As the buckeyes fall, I await my old friend
The sounds, the feel of the coming fall is always comforting, like reconnecting with an old and dear friend.
It was just shy of 8 a.m. Saturday as I opened my book, blowing lightly at my steaming coffee. I sorted the pillows from our porch furniture on my lap so I could aim the pages in the direction the sun would appear when it cleared the mountain. Angling the book to catch just the right natural reading light is tricky early in the day on the covered porch. My wife, Lori, and I usually play this game together and against each other, the early riser getting the best spot, the loser spending more time than the other to coax the sunlight into position.
But she was out of town, so I settled in and reveled in the chill. Not cold, not yet, probably high 50s, but the air held more of fall than summer. I remembered climbing on my motorcycle and going to work one day last week and the same thought had come: fall is coming, the wind cool, exhilarating as I thought about my riding gloves useless in the closet at home and switched on the throttle handwarmers.
As I settled in to read, the squirrels and chipmunks provided background noise. Constant running, jumping and, I guess, storing food. The sounds of leaves scattering and the vocalizations, squeaks from the squirrels and a chirping from the munks.
Our resident crows — who seemingly have lived here as long as us — joined in. They ratchet up the early morning cawing during the shoulder seasons, as if announcing something important.
But it was another sound portending fall that distracted me enough to make me turn away from the story. Three large huge buckeye trees help form the edges of the land that was cleared for our house. The large, greenish-yellow husks were falling, the noise louder than I could ever remember. Three, four, five in a couple seconds, pounding down on the gravel driveway, some breaking open to reveal the rich, mahogany- colored seed, considered good luck by many.
It was actually the fallout from two of the trees making all the noise, the trees that get more sun I suppose. I drained the dregs of the first cup of coffee, got up and wandered down the drive to peer up at the canopy to see if something was making the seed shells fall. Nothing there; it was just time.
As I craned my neck upwards, more dropped close by. I wondered what kind of damage one of those husks could do dropping from 40 or 50 feet, coming down on my head.
I remembered the year our kids gathered up the treasures, gave them a quick polish and sold them at Waynesville’s Church Street Festival. They propped a table up in front of our office, which at that time was on Church Street. They made some money. A quick online search shows that a half-pound bag of buckeyes sells today for $9.99 from an outfit called Curious Country Creations. That’s about 25 buckeyes. My kids, as I recall, asked 50 cents, and many amused festival-goers simply dropped a dollar on the table. Apparently they had the perfectly formed little charms priced just about right.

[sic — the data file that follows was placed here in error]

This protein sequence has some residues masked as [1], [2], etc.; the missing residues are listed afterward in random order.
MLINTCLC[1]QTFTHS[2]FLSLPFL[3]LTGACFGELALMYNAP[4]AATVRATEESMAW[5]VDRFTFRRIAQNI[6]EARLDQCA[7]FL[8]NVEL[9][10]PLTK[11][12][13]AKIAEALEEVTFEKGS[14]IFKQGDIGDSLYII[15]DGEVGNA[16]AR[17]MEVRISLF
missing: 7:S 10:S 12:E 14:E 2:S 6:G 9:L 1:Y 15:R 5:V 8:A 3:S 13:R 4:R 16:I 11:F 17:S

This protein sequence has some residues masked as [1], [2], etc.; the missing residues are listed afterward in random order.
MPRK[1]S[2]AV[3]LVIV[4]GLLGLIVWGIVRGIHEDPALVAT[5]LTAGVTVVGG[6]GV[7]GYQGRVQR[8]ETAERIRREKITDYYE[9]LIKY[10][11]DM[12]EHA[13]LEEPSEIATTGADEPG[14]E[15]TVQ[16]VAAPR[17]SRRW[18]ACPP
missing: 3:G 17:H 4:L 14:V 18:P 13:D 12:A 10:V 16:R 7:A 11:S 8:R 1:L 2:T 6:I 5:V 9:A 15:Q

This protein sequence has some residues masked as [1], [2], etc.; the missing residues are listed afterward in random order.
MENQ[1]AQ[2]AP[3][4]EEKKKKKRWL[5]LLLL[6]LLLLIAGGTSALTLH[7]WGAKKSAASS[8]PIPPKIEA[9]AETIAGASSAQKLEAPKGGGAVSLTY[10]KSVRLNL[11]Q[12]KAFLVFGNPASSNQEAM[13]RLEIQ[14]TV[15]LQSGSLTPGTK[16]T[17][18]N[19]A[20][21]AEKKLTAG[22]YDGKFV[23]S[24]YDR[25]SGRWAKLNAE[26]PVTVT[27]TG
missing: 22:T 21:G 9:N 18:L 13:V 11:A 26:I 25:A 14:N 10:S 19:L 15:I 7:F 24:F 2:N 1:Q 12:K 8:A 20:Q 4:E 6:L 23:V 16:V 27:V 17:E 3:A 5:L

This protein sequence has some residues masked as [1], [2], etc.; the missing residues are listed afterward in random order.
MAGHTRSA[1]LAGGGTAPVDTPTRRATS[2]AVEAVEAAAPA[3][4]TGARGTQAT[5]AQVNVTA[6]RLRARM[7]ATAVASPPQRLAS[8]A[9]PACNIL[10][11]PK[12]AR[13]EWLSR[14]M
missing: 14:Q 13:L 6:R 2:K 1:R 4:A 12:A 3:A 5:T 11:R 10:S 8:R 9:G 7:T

As I walked slowly back to my book, I noticed that a lot of the other trees were already turning. I spent my earliest years in a suburb of Virginia Beach, and then a few years in Guantanamo Bay, Cuba. I don’t even remember fall or the changing seasons during that time.
It was when we moved to Newport, Rhode Island, that I began to look forward to autumn’s coming. My father had a Navy friend who had retired to Fall River, Massachusetts, and I remember the drive up Aquidneck Island to visit them in the old country house that I think had belonged to his family. My mom would comment constantly on the leaves, the colors, the beauty. They had an old St. Bernard and two sons, and we would pile up the leaves and spend hours just jumping around and scattering them, then gathering them back up into piles.
When we next settled in Fayetteville, a land of pine trees and scrub oaks, fall meant hunting trips to the Pee Dee River area of North and South Carolina where my father’s family lived. We'd spend cool mornings and days in the woods, dogs running, just walking with the men at first and eventually shouldering my own shotgun as I got older. The days in the field were followed by massive meals and listening to the men and my aunts and cousins telling stories about the family, gossip from the textile mills where they worked, stories of previous hunts.
The buckeyes are falling again as I write this. It’s early Monday, and I go out to inspect the husks and notice the seeds are mostly gone, taken away by the squirrels I suspect. Some say they know how much to eat to avoid the toxins, and evidence right in front of me supports that supposition: perhaps a hundred husks littering the ground and torn open, some with obvious chew marks, but only a handful of buckeyes to be found.
Fall is closing the door on summer, winter is coming. The autumnal equinox is Sept. 22. And I’m thankful to live right here, to be able to witness this annual passage of the seasons, looking forward to greeting this old friend.